From waitress to head chef! How perseverance paid off for Portadown’s Kirsty Stevenson
For the 22-year-old from Portadown, it started from learning the ropes as a waitress….
What is your role in the company and what does a typical day entail?
I am the new head chef of Sally McNally’s, which I am very proud of the fact I’ve been able to achieve this and been given the opportunity to show myself and my skill sets in a new way. It’s a very exciting experience that I aim to embrace and give my all towards. A typical day for me involves coming in and prepping for a busy evening service, while helping to prepare my team for the evening we have ahead
What was your route into the company?
I started in Sally’s just over five years ago when John (the owner) asked me to come in as a waitress; eventually after a few months I started to help with desserts when it was busy. An opportunity then arrived where we were in need of a dessert chef as the previous one had left. I was asked if I would be up for moving into the kitchen full time, becoming part of the kitchen team, while at the same time observing and taking in, all the team at the time, had to teach me.
It was by far was one of the best decisions I have ever made. I then eventually stepped up into the sous chef role through a couple of years of hard work, and now the head chef, all in the space of five years. The dream Sally’s always set out was to bring in individuals and help them to realise their potential, as well as guide them to their passion and help them along the way, and for that I am extremely grateful. Now I am excited to help build upon that ethos.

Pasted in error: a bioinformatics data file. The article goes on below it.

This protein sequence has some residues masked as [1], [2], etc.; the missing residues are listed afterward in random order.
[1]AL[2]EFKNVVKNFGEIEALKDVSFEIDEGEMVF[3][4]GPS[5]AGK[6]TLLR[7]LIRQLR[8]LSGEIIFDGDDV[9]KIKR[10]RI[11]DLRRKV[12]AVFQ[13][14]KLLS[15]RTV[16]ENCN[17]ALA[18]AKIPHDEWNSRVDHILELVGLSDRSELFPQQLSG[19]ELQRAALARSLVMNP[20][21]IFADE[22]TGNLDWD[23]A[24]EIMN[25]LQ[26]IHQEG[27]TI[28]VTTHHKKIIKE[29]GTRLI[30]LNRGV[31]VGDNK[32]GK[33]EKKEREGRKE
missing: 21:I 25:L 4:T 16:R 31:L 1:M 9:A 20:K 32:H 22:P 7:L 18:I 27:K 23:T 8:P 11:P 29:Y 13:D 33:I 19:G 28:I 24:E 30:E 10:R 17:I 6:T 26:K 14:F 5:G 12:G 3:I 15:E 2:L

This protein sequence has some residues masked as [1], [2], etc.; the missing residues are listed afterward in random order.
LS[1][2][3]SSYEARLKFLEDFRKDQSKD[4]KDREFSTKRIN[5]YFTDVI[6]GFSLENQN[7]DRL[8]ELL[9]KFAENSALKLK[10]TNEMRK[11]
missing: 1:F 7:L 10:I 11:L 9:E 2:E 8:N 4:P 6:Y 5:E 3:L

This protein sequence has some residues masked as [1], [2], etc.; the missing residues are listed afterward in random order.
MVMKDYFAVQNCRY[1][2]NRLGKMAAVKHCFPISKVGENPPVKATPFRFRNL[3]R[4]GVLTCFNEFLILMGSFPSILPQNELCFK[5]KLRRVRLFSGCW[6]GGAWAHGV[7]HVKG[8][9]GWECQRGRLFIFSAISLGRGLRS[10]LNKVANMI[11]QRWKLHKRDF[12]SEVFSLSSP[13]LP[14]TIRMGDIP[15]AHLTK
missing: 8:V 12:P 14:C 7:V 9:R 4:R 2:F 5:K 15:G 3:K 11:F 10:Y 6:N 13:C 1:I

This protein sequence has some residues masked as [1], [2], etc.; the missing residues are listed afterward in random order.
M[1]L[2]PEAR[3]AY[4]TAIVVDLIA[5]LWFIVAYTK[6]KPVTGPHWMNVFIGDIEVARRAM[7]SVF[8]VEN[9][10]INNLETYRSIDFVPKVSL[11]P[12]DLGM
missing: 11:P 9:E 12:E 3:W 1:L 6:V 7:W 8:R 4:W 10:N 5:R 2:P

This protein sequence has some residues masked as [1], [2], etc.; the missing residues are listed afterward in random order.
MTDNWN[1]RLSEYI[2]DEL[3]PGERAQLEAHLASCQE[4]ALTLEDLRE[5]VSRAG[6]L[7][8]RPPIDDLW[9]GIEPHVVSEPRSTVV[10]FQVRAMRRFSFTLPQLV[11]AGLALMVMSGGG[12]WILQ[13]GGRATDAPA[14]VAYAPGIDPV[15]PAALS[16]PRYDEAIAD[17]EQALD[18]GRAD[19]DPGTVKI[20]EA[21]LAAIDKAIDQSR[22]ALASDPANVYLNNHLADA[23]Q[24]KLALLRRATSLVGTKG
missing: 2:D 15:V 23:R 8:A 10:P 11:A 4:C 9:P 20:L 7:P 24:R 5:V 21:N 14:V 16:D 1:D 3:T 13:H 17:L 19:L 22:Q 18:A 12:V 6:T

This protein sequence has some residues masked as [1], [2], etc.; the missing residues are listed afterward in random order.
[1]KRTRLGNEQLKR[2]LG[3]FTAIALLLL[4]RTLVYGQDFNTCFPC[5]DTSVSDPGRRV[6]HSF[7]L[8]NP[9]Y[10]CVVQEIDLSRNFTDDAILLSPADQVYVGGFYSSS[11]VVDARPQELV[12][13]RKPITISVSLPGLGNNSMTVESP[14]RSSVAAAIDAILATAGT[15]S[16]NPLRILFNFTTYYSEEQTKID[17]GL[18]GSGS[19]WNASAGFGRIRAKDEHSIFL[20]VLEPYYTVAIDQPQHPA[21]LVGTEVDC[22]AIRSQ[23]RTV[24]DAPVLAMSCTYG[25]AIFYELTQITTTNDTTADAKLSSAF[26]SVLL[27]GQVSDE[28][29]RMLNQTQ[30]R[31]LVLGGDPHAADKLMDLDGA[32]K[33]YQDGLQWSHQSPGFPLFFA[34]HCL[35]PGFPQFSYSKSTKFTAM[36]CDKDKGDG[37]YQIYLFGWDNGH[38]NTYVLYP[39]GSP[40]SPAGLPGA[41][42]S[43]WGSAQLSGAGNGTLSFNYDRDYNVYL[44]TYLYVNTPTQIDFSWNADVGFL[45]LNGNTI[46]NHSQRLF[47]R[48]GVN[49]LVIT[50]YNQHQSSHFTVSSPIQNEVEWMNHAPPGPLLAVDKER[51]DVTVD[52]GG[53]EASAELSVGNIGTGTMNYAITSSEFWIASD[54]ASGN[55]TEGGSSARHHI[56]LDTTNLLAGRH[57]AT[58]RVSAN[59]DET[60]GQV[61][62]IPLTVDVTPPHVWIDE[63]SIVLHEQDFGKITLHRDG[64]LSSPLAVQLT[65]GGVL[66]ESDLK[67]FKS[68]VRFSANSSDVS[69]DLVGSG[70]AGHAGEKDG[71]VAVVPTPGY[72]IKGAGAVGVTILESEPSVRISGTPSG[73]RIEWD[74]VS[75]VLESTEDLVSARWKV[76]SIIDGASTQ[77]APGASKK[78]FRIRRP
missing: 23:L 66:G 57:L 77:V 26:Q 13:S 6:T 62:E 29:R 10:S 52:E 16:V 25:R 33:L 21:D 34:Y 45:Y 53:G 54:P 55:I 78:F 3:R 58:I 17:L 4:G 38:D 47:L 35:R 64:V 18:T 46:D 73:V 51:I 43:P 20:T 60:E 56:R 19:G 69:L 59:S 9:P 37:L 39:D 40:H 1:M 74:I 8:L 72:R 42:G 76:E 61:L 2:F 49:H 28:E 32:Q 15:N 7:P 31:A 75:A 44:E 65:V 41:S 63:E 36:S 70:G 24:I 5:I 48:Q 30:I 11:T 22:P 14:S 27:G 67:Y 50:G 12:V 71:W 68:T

How long have you been involved in this type of work?
I’ve always had an interest in the hospitality trade from my first ever job at 15 where I started part time in a local country pub. Back then I was just a waitress who ran plates and polished cutlery, since then I’ve been in and out of this trade but I always managed to find myself back in it.
Where did you work before this?
I’ve worked in many places doing many different things, from a receptionist of a hairdresser’s, a shop assistant, a bar woman, and an assistant physio for a local football team. All of these different kinds of jobs taught me a lot of different skills, which I could pull together to now use in this next chapter of life.
What were your favourite subjects at school and why?
My favourite subject in school where always the more hands on subjects, such as home economics, art and science, due to the nature of enjoying the practical sides of things and always being a very creative person. I think, from there stemmed my need to be in a job where I am always active and doing something as I get bored easily, so sitting at a desk in an office would never have been the job for me. This job is the perfect job as there is always something to do or be at and it also allows me to be creative and use my creative nature for good and to create different exciting and new dishes.
Did you go on to university or further education and what did you study?
I did ICT, health and social care, and travel and tourism at A-Level, where an interest in the tourism and event planning side of things peaked, I often think if it wasn’t cheffing that I was doing it would be something in events planning or management.